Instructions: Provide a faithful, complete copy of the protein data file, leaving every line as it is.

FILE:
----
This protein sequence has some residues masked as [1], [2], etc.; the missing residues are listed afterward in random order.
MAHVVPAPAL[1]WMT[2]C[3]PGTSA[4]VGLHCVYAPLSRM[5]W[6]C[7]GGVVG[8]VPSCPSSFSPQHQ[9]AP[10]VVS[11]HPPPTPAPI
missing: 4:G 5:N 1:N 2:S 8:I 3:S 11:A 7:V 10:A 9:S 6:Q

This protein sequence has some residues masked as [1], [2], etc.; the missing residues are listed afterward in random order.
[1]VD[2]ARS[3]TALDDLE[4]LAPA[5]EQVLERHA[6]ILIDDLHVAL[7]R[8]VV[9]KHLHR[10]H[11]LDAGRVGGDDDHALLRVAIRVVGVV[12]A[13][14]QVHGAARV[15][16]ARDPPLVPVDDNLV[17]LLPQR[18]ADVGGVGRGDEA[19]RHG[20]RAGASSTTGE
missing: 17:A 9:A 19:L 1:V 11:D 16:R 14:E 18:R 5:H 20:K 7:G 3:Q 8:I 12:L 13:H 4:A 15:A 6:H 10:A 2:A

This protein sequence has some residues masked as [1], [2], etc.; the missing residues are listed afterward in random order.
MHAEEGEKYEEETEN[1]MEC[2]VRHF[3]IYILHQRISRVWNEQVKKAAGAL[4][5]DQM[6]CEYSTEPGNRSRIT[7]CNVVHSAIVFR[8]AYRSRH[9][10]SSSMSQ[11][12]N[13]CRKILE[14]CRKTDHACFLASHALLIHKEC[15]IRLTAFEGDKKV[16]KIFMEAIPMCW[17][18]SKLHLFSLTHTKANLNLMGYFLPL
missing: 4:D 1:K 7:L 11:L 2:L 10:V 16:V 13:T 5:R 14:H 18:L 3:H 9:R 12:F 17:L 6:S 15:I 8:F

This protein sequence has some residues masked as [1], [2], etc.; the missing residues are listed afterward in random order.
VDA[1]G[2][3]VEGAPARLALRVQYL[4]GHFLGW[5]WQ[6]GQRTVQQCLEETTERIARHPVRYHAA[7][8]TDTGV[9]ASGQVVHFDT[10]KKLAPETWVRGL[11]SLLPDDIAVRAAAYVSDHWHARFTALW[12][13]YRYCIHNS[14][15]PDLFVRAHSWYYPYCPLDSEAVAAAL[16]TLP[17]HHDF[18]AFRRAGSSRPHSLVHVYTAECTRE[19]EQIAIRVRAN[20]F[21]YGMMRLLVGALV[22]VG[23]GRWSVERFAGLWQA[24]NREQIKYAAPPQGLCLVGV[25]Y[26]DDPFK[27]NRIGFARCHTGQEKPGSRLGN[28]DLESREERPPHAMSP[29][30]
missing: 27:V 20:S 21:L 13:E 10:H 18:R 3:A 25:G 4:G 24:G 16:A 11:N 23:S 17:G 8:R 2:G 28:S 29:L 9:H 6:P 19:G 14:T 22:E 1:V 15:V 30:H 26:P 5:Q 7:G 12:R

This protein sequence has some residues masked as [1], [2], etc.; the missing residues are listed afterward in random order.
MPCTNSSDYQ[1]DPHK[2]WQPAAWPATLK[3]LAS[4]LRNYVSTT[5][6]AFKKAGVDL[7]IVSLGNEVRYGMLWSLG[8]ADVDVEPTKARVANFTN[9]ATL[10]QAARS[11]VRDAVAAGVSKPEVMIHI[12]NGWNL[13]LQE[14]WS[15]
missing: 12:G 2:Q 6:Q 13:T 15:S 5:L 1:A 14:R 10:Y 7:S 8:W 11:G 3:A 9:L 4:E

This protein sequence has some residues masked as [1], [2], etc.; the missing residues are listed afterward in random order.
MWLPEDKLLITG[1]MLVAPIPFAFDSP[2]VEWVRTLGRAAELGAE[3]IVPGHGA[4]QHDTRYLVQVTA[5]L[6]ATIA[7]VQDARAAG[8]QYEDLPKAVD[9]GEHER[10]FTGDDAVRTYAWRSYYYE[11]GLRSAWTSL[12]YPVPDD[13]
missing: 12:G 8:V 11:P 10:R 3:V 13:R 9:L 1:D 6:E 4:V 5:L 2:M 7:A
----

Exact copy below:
This protein sequence has some residues masked as [1], [2], etc.; the missing residues are listed afterward in random order.
MAHVVPAPAL[1]WMT[2]C[3]PGTSA[4]VGLHCVYAPLSRM[5]W[6]C[7]GGVVG[8]VPSCPSSFSPQHQ[9]AP[10]VVS[11]HPPPTPAPI
missing: 4:G 5:N 1:N 2:S 8:I 3:S 11:A 7:V 10:A 9:S 6:Q

This protein sequence has some residues masked as [1], [2], etc.; the missing residues are listed afterward in random order.
[1]VD[2]ARS[3]TALDDLE[4]LAPA[5]EQVLERHA[6]ILIDDLHVAL[7]R[8]VV[9]KHLHR[10]H[11]LDAGRVGGDDDHALLRVAIRVVGVV[12]A[13][14]QVHGAARV[15][16]ARDPPLVPVDDNLV[17]LLPQR[18]ADVGGVGRGDEA[19]RHG[20]RAGASSTTGE
missing: 17:A 9:A 19:L 1:V 11:D 16:R 14:E 18:R 5:H 20:K 7:G 3:Q 8:I 12:L 13:H 4:A 15:A 6:H 10:A 2:A

This protein sequence has some residues masked as [1], [2], etc.; the missing residues are listed afterward in random order.
MHAEEGEKYEEETEN[1]MEC[2]VRHF[3]IYILHQRISRVWNEQVKKAAGAL[4][5]DQM[6]CEYSTEPGNRSRIT[7]CNVVHSAIVFR[8]AYRSRH[9][10]SSSMSQ[11][12]N[13]CRKILE[14]CRKTDHACFLASHALLIHKEC[15]IRLTAFEGDKKV[16]KIFMEAIPMCW[17][18]SKLHLFSLTHTKANLNLMGYFLPL
missing: 4:D 1:K 7:L 11:L 2:L 10:V 16:V 13:T 5:R 14:H 18:L 3:H 9:R 12:F 17:L 6:S 15:I 8:F

This protein sequence has some residues masked as [1], [2], etc.; the missing residues are listed afterward in random order.
VDA[1]G[2][3]VEGAPARLALRVQYL[4]GHFLGW[5]WQ[6]GQRTVQQCLEETTERIARHPVRYHAA[7][8]TDTGV[9]ASGQVVHFDT[10]KKLAPETWVRGL[11]SLLPDDIAVRAAAYVSDHWHARFTALW[12][13]YRYCIHNS[14][15]PDLFVRAHSWYYPYCPLDSEAVAAAL[16]TLP[17]HHDF[18]AFRRAGSSRPHSLVHVYTAECTRE[19]EQIAIRVRAN[20]F[21]YGMMRLLVGALV[22]VG[23]GRWSVERFAGLWQA[24]NREQIKYAAPPQGLCLVGV[25]Y[26]DDPFK[27]NRIGFARCHTGQEKPGSRLGN[28]DLESREERPPHAMSP[29][30]
missing: 27:V 20:S 21:L 13:E 10:H 18:R 3:A 25:G 4:G 24:G 16:A 11:N 23:S 17:G 8:R 2:G 28:S 29:L 9:H 6:P 19:G 14:T 22:E 1:V 15:V 30:H 26:P 5:Q 7:G 12:R

This protein sequence has some residues masked as [1], [2], etc.; the missing residues are listed afterward in random order.
MPCTNSSDYQ[1]DPHK[2]WQPAAWPATLK[3]LAS[4]LRNYVSTT[5][6]AFKKAGVDL[7]IVSLGNEVRYGMLWSLG[8]ADVDVEPTKARVANFTN[9]ATL[10]QAARS[11]VRDAVAAGVSKPEVMIHI[12]NGWNL[13]LQE[14]WS[15]
missing: 12:G 2:Q 6:Q 13:T 15:S 5:L 1:A 14:R 10:Y 7:S 8:W 11:G 3:A 9:L 4:E

This protein sequence has some residues masked as [1], [2], etc.; the missing residues are listed afterward in random order.
MWLPEDKLLITG[1]MLVAPIPFAFDSP[2]VEWVRTLGRAAELGAE[3]IVPGHGA[4]QHDTRYLVQVTA[5]L[6]ATIA[7]VQDARAAG[8]QYEDLPKAVD[9]GEHER[10]FTGDDAVRTYAWRSYYYE[11]GLRSAWTSL[12]YPVPDD[13]
missing: 12:G 8:V 11:P 10:R 3:V 13:R 9:L 1:D 6:E 4:V 5:L 2:M 7:A